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Legislative Watch: Potential Changes That May Affect Responsibility Determinations

As we report in more detail in the upcoming Legislative and Regulatory Update, appearing in the April issue of NCMA Contract Management Magazine, Congress has recently taken two noteworthy legislative actions that could greatly affect contractor responsibility determinations.

On April 15, the House unanimously passed the Contracting and Tax Accountability Act of 2015 (H.R. 1562).  If enacted, this bill would require contractors to certify that they have no “seriously delinquent tax debts” when submitting a bid or proposal for any contract or grant in excess of the simplified acquisition threshold.  For the purposes of the bill, a “seriously delinquent tax debt” includes any federal tax liability assessed by the Secretary of the Treasury under the Internal Revenue Code that can be collected by levy or court proceeding, with some exceptions.  Should a contractor admit that it does have a seriously delinquent tax debt within this definition, the bill would require contracting officers to find that the contractor is not presently responsible and, absent a waiver for urgent and compelling circumstances, would require agencies to initiate a suspension or debarment proceeding.  With such serious consequences—as well as  the potential for False Claims Act liability should a party incorrectly certify its tax liability status—contractors should keep an eye out for this bill as it works its way through the Senate.  Should the bill be enacted, contractors must facilitate open communication between their departments to ensure parties making these certifications are fully apprised of the company’s tax liability status.

Also introduced in April is the Small Business Fairness Act (S. 958), which would broaden the scope of information a contracting officer examines when making a past performance or financial responsibility determination for small businesses proposing a team of subcontractors or a joint venture.  The bill would require contracting officers to consider the capabilities and past performance of each first-tier subcontractor of the proposed team; or, if a joint venture is proposed and the joint venture does not have sufficient capabilities or past performance to be considered, the contracting officer would then consider the capabilities and past performance of each member as the capabilities and past performance of the whole.  In addition, the bill would require contracting officers to certify annually that each small business member of a team or joint venture has retained the same status—small business, qualified HUBZone small business, small business owned and controlled by service-disabled veterans, and so on—under which it was awarded the contract.  To the extent this bill could act to limit small businesses from continuing to perform contracts after a change in status, it would have a significant effect on contractors.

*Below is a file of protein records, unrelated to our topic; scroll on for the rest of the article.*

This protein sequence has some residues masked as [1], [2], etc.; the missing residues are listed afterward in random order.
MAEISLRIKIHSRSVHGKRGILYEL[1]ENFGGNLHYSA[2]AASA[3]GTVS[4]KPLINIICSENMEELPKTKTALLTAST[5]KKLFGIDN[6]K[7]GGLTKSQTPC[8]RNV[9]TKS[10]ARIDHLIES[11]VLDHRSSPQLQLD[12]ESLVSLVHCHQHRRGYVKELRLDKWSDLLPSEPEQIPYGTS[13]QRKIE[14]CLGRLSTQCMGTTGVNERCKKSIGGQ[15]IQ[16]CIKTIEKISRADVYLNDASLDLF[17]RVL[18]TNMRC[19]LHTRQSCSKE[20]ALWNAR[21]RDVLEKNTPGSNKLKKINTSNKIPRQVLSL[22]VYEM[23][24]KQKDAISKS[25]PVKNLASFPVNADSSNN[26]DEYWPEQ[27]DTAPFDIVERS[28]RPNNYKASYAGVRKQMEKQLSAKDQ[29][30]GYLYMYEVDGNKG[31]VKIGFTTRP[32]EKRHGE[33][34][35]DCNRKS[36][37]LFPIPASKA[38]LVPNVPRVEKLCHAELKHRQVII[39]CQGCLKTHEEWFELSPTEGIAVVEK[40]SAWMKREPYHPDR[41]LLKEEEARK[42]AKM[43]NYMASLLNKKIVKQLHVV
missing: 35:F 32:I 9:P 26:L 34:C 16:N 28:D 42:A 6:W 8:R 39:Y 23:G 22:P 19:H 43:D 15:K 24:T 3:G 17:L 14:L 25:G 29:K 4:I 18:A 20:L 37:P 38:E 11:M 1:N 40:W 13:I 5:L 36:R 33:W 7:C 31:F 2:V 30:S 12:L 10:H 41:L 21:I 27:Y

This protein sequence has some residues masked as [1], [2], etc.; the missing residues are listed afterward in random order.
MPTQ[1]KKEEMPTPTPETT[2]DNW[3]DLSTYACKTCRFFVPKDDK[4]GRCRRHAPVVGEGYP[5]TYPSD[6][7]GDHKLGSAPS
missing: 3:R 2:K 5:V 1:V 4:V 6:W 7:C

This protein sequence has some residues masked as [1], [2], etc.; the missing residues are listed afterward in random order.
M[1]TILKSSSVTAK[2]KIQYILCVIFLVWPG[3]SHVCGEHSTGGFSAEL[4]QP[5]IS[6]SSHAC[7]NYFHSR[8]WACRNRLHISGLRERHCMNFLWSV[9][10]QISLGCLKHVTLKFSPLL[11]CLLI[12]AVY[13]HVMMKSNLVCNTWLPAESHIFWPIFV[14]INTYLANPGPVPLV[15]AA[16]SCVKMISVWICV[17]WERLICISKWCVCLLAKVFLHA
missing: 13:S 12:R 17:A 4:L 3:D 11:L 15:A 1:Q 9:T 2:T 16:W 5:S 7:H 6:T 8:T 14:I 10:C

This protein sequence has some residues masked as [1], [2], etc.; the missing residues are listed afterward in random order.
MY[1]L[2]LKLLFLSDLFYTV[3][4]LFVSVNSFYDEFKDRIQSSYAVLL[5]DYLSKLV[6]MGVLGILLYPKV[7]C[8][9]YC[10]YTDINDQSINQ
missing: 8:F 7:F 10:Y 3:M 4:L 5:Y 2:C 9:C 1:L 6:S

To be certain, these bills could have significant effects on contractors of all types if enacted.  We will continue to monitor their progress as they move through Congress.

Legislative Watch: Potential Changes That May Affect Responsibility Determinations

Suspension by Association: 11th Circuit Decision Illustrates the Significant Impact a Parent Company’s (Alleged) Wrongdoings Can Have on an Affiliated Government Contractor

Those who were too busy celebrating the end of 2013 may have missed the 11th Circuit’s decision in Agility Defense & Government Services, Inc., et al v. U.S. Department of Defense, et al, No. 13-10757 involving a suspension and debarment matter.  In 2009, two affiliate contractors were suspended per FAR 9.403 and 9.407-1(c) solely because their parent company was indicted on criminal charges.  The affiliates’ suspensions continued for longer than 18 months due to their parent company’s ongoing criminal proceedings; FAR 9.407-4(b) states that a suspension may not “extend beyond 18 months, unless legal proceedings have been initiated within that period.”  (Emphasis added).  The affiliates ultimately commenced an action before the United States District Court for the Northern District of Alabama for injunctive and declaratory relief.  The District Court held that, “[b]ecause neither the United States nor its agencies initiated legal proceedings against the affiliates within 18 months of their suspension notices,” the agency “did not have the power to suspend the affiliates indefinitely even if it initially had the power to suspend the affiliates based solely on their affiliate status.”  (Emphasis added).  The 11th Circuit disagreed.  Among other things, the 11th Circuit determined that the “legal proceedings” in FAR 9.407-4(b) referred to proceedings initiated against the indicted contractor.  The “regulation permits the suspension of an affiliate of an indicted government contractor to exceed 18 months when legal proceedings have been initiated against the indicted government contractor.”  It further stated, “[t]he present responsibility of an affiliate is irrelevant.”

This decision illustrates the significant impact that a parent company’s (alleged) wrongdoings can have on an affiliated government contractor – e.g., a prolonged suspension due to no fault of the affiliated government contractor.  A government contractor must be cognizant of this issue, and be prepared to take actions necessary to insulate itself from its parent company in the event of such an occurrence, even if the wrongdoing is unrelated to government contracting.

Suspension by Association: 11th Circuit Decision Illustrates the Significant Impact a Parent Company’s (Alleged) Wrongdoings Can Have on an Affiliated Government Contractor